What Would Truly Accountable Cancer Care Look Like?

What Would Truly Accountable Cancer Care Look Like?

A recent article in the Wall Street Journal (WSJ registration required) describes how new partnerships of doctors and hospitals to improve outcomes and reduce cost have achieved mixed results. These new groups – accountable care organizations – have been formed to reward health care providers for making and keeping people healthy. It’s hard to argue with that.

The problem, according to the article and preliminary research on such ‘pay for performance’ approaches to medical care, is that to make people well or healthier, sometimes you have to spend money. Second (and this is the biggest problem with ACOs), the benefits that people gain by working more, being more independent, etc., are not factored in. The truth is cancer survivors have created over $127 billion in additional productivity.

How would the right measure be determined?

The goal is to spend as little money as you can to make people as healthy as you can. And it’s a great idea to pay doctors based on patient health rather than the number of procedures or tests they conduct.

Sometimes, however, seeing a patient more often can lead to better health over time. And sometimes a medicine or procedure that may cost more than standard care can produce long-term benefits and reduce spending in the long run. In fact, dollars spent discovering new medicines saves more than 7 times that amount from the costs of illness and ineffective treatments.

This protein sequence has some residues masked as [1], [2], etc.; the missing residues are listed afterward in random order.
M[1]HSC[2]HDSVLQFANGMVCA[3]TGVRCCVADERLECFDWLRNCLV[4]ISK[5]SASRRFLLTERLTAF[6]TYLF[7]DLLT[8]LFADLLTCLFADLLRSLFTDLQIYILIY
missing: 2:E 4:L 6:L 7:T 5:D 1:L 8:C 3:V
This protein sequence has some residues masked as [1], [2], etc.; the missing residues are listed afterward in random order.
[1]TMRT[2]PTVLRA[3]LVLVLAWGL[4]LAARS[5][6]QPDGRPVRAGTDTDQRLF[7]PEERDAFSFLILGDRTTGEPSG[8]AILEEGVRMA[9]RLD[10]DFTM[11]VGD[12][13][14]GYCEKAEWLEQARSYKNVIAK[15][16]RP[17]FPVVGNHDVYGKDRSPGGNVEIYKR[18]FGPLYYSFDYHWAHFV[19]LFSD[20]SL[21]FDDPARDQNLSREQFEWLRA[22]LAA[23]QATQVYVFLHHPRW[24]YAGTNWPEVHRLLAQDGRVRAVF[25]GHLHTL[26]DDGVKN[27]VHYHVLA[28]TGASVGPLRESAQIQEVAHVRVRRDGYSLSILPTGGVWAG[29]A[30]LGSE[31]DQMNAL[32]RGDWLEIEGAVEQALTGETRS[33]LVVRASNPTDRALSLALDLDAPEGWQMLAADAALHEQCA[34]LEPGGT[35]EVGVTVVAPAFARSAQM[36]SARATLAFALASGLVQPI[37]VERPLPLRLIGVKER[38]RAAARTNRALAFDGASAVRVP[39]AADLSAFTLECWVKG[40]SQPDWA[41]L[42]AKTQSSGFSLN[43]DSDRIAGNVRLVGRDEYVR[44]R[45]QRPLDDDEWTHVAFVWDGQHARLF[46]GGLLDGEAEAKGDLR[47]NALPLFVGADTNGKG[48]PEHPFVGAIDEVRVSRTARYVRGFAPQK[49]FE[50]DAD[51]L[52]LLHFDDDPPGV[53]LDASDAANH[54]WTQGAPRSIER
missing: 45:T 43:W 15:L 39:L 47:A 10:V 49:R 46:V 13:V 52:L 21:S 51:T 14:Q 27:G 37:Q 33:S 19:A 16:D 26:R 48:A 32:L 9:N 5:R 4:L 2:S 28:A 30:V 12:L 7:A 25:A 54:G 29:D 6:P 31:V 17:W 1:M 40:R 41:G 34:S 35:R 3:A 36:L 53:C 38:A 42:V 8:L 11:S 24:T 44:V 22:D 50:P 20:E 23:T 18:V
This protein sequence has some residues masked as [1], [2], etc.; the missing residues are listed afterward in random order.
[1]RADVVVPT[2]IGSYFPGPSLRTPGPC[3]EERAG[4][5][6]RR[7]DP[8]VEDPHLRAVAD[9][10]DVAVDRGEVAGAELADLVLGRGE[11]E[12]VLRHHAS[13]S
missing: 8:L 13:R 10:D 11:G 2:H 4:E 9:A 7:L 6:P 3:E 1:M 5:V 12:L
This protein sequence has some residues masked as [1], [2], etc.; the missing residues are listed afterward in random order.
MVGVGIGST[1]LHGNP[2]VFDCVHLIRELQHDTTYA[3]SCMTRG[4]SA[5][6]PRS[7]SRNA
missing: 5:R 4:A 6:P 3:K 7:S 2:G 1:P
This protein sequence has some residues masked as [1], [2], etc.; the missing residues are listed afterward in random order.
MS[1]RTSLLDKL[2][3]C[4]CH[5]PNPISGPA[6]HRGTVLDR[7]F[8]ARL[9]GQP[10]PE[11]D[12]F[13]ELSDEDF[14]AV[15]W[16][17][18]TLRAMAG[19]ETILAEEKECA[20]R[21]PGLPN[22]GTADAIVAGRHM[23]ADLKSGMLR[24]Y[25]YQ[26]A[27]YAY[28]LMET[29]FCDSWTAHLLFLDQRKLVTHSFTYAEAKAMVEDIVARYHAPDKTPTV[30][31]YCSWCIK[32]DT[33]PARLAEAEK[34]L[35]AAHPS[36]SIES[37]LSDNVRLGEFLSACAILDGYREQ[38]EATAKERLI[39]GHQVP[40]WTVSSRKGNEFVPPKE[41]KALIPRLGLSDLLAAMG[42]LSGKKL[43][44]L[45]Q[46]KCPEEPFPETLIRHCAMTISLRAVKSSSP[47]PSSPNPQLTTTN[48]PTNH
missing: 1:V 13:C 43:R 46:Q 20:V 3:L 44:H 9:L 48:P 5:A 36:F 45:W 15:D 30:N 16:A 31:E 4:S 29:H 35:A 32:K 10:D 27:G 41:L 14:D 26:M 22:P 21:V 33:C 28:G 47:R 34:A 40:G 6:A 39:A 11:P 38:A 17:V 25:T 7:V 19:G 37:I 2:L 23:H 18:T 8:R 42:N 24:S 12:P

Where would the accountability be?

The central flaw with ACOs, from the perspective of cancer patients, is the fact that accountability is to a bottom line, not to a patient's well being.

An accountable cancer-care organization, for instance, would focus on identifying the driver mutations of a cancer, establishing the unique pattern and pathways a tumor takes as it grows, being aware of overall physical well-being, and respecting the wishes of patients and families. Finally, an accountable cancer-care organization would pay for the most transformative technologies and would not stick patients with the bill to meet a short-term budget goal. Within the year, accountable cancer care would see billions of dollars saved in medical expenses.

Would cancer patients actually be given a choice?

Today, patients are assigned to an ACO and have no say in the matter. Why not give people the option to go to those groups that deliver truly accountable cancer care? One way to do this would be to establish a report card and benchmarks that patients could use to see which health plans and ACOs are truly committed to personalized cancer care... Stay tuned!

By Robert M. Goldberg, PhD

July 19, 2013

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